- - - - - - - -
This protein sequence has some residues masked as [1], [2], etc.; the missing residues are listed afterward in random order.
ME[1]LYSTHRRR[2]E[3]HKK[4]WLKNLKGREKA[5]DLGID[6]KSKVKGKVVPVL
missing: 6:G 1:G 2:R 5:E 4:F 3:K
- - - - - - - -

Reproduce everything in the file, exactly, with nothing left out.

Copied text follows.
This protein sequence has some residues masked as [1], [2], etc.; the missing residues are listed afterward in random order.
ME[1]LYSTHRRR[2]E[3]HKK[4]WLKNLKGREKA[5]DLGID[6]KSKVKGKVVPVL
missing: 6:G 1:G 2:R 5:E 4:F 3:K